Okay, I'm out of my depth here in terms of the intricacies of Scientology's all consuming baseness in their determination to rule the world. I was glad to see that Birdmagirl mentioned The Master as there seems to be an almost audible sigh of relief from many good journalists who are glad to see that the film got made and was done so well with remarkable performances. I also expect it will be ignored by the mass media corporate owned awards. If Duncan and Black had something on the nasty fake church, then much of the unpleasantries surrounding their memories make more sense than my previous idea that many other bloggers were jealous and spiteful. They may have been under orders to create a spin with bountiful financial rewards.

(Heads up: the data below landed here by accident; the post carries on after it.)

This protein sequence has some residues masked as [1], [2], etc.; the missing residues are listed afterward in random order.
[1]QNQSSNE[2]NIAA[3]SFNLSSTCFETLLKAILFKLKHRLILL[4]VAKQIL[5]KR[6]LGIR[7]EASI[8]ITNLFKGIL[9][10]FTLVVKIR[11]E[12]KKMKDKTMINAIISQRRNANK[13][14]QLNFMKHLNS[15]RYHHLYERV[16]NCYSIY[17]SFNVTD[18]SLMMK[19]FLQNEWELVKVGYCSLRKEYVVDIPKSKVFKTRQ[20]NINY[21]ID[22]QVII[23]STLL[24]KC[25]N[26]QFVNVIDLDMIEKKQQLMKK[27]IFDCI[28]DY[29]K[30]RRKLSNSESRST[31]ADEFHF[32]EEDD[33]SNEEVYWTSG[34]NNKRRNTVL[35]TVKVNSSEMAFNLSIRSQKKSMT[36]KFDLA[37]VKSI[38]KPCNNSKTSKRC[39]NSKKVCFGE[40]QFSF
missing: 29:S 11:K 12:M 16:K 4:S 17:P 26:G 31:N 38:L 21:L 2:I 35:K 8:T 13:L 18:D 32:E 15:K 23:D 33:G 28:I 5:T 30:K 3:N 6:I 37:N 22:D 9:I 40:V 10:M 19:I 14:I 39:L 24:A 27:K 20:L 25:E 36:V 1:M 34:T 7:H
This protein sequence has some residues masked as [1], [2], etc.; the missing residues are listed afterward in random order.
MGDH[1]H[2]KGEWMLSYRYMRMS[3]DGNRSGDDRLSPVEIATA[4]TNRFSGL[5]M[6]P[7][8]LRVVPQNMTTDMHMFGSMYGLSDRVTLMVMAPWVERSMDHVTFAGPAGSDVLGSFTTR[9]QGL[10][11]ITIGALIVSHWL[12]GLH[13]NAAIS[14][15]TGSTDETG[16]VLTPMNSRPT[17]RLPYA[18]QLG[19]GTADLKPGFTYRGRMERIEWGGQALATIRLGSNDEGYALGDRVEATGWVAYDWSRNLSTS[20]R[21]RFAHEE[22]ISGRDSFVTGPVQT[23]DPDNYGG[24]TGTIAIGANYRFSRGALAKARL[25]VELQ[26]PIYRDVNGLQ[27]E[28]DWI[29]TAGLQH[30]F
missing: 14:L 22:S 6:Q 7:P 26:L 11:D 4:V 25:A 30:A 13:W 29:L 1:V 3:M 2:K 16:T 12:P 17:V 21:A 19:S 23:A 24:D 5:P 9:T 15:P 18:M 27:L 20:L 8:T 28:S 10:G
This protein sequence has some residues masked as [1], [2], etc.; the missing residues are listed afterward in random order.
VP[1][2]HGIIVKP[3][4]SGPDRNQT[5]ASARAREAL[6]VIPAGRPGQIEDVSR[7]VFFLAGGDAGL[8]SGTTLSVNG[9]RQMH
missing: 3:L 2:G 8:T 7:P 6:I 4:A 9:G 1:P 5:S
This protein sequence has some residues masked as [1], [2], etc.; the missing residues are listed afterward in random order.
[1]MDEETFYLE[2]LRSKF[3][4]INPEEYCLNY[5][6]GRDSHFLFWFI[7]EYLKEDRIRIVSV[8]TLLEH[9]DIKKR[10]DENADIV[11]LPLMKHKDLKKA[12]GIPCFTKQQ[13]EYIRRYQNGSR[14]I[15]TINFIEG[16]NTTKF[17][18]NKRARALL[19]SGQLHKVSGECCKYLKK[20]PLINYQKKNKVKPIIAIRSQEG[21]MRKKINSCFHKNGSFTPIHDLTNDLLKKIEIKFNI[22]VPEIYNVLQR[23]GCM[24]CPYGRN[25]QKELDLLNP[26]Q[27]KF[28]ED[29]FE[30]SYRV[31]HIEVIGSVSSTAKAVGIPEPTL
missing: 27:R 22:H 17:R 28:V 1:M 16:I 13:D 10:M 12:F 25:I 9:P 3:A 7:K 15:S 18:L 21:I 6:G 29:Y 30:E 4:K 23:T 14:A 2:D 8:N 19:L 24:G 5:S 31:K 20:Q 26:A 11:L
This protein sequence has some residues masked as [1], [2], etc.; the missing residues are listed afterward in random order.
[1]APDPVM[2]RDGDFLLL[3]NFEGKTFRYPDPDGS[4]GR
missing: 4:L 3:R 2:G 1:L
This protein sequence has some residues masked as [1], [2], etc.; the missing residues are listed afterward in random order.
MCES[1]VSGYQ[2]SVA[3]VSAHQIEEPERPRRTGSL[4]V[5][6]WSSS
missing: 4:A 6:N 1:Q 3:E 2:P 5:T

Good to read as always, X. Going on my second round with word V--Mostsba11

  • At 4:29 PM, Blogger ELFIS said…

    Hiya Bird Mag Girl!

    - SMiles

  • At 8:39 PM, Blogger X. Dell said…

    Hey, SMiles, don't I get a shout out too? It's my site, for cryin' out loud.

  • At 7:42 AM, Anonymous Birdmadgirl said…

    Hi yourself, Elfis! Nice to see you.

  • At 3:38 PM, Blogger ELFIS said…

    Yes, Xdell ... HOWDY! Keep up the good work.

    I only Xcluded you as I've "spoken" to you more recently than I have BMG.

    - SMiles